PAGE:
PHOENIX -- The case of a woman barred from running for city council in an Arizona border town because she isn't fluent in English has raised questions about the 123-year-old law used to kick her off the ballot.

While records don't show the exact intent of the law, state historian Marshall Trimble said that white settlers who came to Arizona in droves starting in 1890 with the expansion of railroads "were trying to eradicate Spanish."

The Arizona Supreme Court last week upheld a county judge's ruling that removed Alejandrina Cabrera from a March ballot for city council in San Luis, a small town just across the Mexican border in southwestern Arizona.

Cabrera insisted that her English is good enough for the community's mostly Spanish-speaking constituents. Her attorney said the effort to stop her is politically motivated because she tried twice to recall the mayor.

If left unchallenged, he said, the law "will become a political tool ... a litmus or intelligence test" that could be "used and abused to the detriment of voters."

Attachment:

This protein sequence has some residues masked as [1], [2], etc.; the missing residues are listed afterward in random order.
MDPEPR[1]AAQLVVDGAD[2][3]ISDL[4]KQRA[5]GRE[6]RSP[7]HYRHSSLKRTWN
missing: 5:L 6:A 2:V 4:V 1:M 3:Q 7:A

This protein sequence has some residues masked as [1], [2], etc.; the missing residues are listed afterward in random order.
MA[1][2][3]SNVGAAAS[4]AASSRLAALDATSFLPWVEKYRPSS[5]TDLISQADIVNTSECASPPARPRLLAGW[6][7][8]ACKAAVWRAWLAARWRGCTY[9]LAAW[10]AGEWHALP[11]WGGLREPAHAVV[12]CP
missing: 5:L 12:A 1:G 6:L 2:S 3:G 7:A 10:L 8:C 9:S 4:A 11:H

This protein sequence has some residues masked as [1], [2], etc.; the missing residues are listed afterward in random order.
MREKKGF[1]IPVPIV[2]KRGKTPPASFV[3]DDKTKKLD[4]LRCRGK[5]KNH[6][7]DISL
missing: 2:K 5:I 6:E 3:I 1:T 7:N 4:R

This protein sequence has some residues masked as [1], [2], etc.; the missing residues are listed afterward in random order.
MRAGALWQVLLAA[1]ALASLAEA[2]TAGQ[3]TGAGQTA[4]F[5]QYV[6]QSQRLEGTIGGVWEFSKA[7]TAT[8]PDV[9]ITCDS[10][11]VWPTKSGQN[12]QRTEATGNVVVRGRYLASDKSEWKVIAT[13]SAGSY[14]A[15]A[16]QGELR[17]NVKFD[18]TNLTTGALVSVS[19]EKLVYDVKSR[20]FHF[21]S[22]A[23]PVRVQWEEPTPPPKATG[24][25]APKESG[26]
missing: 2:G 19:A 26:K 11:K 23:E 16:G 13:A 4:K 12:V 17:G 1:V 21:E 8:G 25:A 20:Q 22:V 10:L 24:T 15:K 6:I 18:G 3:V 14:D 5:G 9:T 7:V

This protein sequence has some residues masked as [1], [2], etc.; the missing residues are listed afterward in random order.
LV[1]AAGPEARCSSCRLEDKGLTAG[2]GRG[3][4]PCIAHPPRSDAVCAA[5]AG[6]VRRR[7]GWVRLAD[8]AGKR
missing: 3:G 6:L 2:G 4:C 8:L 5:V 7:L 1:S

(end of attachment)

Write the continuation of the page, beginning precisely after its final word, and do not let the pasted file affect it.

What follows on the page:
In seeking her removal, San Luis Mayor Juan Carlos Escamilla and other city officials cited a 1913 Arizona law that says anyone "who is unable to speak, write and read the English language is not eligible" to hold any kind of public office in the state.

The law actually began as a territorial act in 1889, more than two decades before Arizona became a state on Feb. 14, 1912.

Before railroads, Spanish was the preferred language in Arizona.

The currency was the Mexican peso, and marriages between white men and Hispanic women were common and accepted, Trimble said.

"Everyone was treated much more equally out here before it was easy to get here and people started bringing their prejudices with them," he said. "It was white arrogance."

Although 23 states, including Arizona, have laws that declare English to be their official language, Arizona is the only one that requires office-holders to speak the language, said Jon Griffin, a policy associate at the National Conference of State Legislatures in Washington, D.C.

When contacted, Cabrera declined to speak in English without her lawyer present.

In written questions posed to her in Spanish, she wrote back in English. Although she misspelled several words, her sentiments were clear -- she accused the mayor, the Yuma County judge and the Arizona Supreme Court of racism.

The mayor said the council's decision to remove Cabrera from the ballot had nothing to do with race. He and the rest of the city council are all Hispanic and speak Spanish and English.

Although a Spanish translator is available at all San Luis council meetings for members of the public who don't speak English, all the meetings and associated materials for council members are in English, Escamilla said.

Council members also have to meet with state and federal officials, and English is essential to those meetings, the mayor said.